It would be very easy to underestimate this disc. After all,
a quick glance at its tracks suggests that they could justifiably
be categorised as musical “lollipops”: charming,
easy on the ear and, to be honest, not too taxing for the brain.
In fact, this is a rather more significant disc than that, as
you will discover if you listen to it with the degree of respect
and care that the conductor himself has clearly given the scores.
The opening Blue Danube waltz - a Stokowski favourite
in the recording studio - receives a most enjoyable and characterful
performance. It’s full of vim and driven along rather
more vigorously than usual: a powerful, substantial account
that would surely have left all but the most energetic Viennese
dancers quite puffed. Booklet notes writer Robert Matthew-Walker's
claim that the conductor's strict observance of all the repeats
“raises it to the level of a short tone-poem, removed
from the ballroom into the concert hall” may, though,
strike some as a little fanciful.
The string orchestra performances that complete the disc are,
in the main, pretty familiar fare. Only the piece by Berger
is likely to draw a blank with many potential buyers, though
it will prove perfectly enjoyable - if, in all probability,
quickly forgotten - by anyone who enjoys Prokofiev. Familiar
though most of this music may be, however, Stokowski is determined
to make us hear the scores afresh.
If you give the matter even the most cursory thought, you will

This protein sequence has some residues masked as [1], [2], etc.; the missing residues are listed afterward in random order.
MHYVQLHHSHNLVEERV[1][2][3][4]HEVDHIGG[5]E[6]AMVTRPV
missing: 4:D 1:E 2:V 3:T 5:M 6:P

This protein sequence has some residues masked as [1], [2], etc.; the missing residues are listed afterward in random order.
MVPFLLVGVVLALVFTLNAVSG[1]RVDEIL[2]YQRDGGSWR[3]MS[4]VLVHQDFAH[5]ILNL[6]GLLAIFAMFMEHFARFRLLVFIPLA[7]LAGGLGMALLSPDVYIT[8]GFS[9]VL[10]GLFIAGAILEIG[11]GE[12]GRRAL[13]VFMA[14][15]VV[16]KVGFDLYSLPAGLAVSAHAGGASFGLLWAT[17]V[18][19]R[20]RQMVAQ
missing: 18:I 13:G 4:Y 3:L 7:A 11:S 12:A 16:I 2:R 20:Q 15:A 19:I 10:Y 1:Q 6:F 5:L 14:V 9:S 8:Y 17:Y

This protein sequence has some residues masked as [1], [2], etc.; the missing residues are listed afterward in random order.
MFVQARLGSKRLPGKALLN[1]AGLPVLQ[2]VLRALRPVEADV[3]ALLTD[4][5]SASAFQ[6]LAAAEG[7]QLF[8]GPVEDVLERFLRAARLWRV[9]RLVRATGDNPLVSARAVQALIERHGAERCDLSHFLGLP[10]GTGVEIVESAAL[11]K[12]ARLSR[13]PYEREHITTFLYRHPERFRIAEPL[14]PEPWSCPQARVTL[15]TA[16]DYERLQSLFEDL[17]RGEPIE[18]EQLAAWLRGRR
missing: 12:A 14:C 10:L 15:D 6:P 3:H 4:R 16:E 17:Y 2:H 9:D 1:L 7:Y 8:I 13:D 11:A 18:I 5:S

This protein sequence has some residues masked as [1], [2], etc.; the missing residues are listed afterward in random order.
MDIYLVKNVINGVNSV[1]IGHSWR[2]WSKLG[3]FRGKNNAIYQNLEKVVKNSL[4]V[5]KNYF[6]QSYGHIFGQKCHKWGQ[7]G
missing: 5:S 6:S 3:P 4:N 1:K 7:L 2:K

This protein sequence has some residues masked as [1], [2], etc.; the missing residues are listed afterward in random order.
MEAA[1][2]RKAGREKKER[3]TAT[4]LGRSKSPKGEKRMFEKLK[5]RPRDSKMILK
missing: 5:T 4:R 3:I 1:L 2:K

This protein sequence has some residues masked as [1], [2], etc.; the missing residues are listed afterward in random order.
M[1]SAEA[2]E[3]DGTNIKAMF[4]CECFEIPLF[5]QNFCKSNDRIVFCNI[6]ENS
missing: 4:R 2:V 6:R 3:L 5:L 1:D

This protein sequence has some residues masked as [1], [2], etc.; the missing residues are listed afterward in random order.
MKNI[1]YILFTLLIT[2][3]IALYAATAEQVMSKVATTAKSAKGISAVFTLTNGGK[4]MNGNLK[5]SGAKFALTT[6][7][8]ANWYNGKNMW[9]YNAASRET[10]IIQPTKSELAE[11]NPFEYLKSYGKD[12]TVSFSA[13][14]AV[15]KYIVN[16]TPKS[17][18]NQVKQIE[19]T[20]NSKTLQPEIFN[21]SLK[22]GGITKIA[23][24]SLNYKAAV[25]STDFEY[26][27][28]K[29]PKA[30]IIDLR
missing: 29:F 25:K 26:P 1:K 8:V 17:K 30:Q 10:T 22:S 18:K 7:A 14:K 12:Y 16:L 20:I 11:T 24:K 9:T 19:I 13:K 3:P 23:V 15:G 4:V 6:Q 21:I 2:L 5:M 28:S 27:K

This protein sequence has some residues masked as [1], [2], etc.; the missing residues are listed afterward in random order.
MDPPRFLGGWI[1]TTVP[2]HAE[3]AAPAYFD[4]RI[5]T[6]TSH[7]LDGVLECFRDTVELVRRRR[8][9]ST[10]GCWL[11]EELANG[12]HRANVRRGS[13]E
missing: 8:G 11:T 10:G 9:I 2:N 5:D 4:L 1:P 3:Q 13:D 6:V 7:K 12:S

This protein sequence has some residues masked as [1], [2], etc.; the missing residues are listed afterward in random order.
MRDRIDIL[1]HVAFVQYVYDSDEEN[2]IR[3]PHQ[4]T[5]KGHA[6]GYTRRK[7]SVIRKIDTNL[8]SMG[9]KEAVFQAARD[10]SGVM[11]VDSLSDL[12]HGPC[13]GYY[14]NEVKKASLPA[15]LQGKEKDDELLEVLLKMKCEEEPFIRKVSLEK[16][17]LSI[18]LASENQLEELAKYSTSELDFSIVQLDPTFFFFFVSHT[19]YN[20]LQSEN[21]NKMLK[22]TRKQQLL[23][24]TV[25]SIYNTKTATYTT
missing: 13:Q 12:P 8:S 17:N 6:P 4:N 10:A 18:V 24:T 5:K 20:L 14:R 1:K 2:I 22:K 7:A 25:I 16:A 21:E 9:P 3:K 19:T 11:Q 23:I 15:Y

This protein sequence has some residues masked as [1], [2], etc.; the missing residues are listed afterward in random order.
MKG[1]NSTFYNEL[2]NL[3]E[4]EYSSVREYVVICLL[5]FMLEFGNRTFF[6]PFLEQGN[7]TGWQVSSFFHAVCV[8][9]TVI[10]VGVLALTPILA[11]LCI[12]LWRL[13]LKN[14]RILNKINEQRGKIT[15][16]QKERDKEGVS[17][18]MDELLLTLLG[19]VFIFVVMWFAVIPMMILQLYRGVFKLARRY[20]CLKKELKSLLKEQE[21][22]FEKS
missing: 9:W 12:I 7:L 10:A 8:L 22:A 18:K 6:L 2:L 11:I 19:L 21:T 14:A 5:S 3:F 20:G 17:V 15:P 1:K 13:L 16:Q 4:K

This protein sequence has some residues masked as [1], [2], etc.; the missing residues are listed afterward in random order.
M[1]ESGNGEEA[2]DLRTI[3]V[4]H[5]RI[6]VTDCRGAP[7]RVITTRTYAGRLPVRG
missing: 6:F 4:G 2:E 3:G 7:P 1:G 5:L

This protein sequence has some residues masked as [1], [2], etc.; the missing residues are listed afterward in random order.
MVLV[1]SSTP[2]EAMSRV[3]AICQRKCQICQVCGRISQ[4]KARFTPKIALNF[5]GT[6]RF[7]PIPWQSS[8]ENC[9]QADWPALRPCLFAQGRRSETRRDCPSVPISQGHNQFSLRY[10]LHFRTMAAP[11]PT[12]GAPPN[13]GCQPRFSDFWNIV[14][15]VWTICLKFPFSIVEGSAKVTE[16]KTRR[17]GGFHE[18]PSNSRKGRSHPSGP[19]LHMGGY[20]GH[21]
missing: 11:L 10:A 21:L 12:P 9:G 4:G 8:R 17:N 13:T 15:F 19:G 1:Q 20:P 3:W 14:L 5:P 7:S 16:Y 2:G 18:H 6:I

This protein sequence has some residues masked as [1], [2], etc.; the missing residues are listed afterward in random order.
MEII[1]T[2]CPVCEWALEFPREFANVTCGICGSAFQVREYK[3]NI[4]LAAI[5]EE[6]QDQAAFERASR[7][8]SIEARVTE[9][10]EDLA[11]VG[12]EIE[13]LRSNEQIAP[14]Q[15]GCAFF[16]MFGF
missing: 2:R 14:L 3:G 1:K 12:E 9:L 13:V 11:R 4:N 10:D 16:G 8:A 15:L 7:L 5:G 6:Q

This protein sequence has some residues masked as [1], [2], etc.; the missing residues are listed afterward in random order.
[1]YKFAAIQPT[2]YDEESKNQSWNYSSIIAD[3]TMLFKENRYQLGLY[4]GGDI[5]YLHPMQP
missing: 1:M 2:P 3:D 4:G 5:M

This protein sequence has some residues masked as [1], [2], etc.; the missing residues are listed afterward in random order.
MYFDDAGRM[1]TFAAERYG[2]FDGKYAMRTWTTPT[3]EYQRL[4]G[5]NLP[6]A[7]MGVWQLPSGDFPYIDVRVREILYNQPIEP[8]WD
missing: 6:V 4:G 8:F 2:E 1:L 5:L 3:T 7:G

easily perceive that the absence of woodwinds and brass poses
a potential problem for any conductor putting together a concert
(or disc) programme. To maintain a non-specialist audience’s
interest and attention, he or she will be conscious of the advantage
of injecting some colour and variety into the relatively homogenous
string sound. That is where Stokowski - who, as an expert organist
in his early life would surely have faced similar problems -
shows off his consummate skill in two separate ways.
Firstly, as arranger of no fewer than six of the twelve strings-only
tracks here, he exhibits the finest degree of discernment in
creating an attractive working balance between violins, violas,
cellos and double-basses that gives air and clarity to the scores.
Secondly, as conductor he displays the greatest skill in the
judicious application of rubato and, even more, in carefully
controlling the dynamics within each individual piece so as
to bestow a distinctive personality to each.
Stokowski was an inveterate showman. He revelled in celebrity,
enjoyed a career as an occasional, if lesser, star in the Hollywood
firmament and featured regularly in media ranging from feature
films and newsreels to gossip columns - an on-off romance with
Greta Garbo certainly helped. As such, his distinctive - and
distinctively marketed - style of conducting was probably more
widely seen by the general public than that of any other
conductor of the Golden Age. Thanks to occasional TV re-runs,
his podium style is still familiar. Thus, it is easy, while
listening to these tracks, to imagine him using those supremely
expressive baton-less hands - see here
for a particularly enjoyable example - to coax such thoughtful,
finely drawn and highly effective performances from the orchestra.
The content of this disc may not have, in itself, a great deal
of musical significance. Many of you reading this review may
well think that you’ve moved on past Boccherini’s
once ubiquitous Minuet in your musical development. But,
as vehicles to demonstrate the qualities of a master of expressive
conducting bringing new perspectives to scores which we thought
we already knew inside out, it and its companion tracks prove
true and compelling revelations.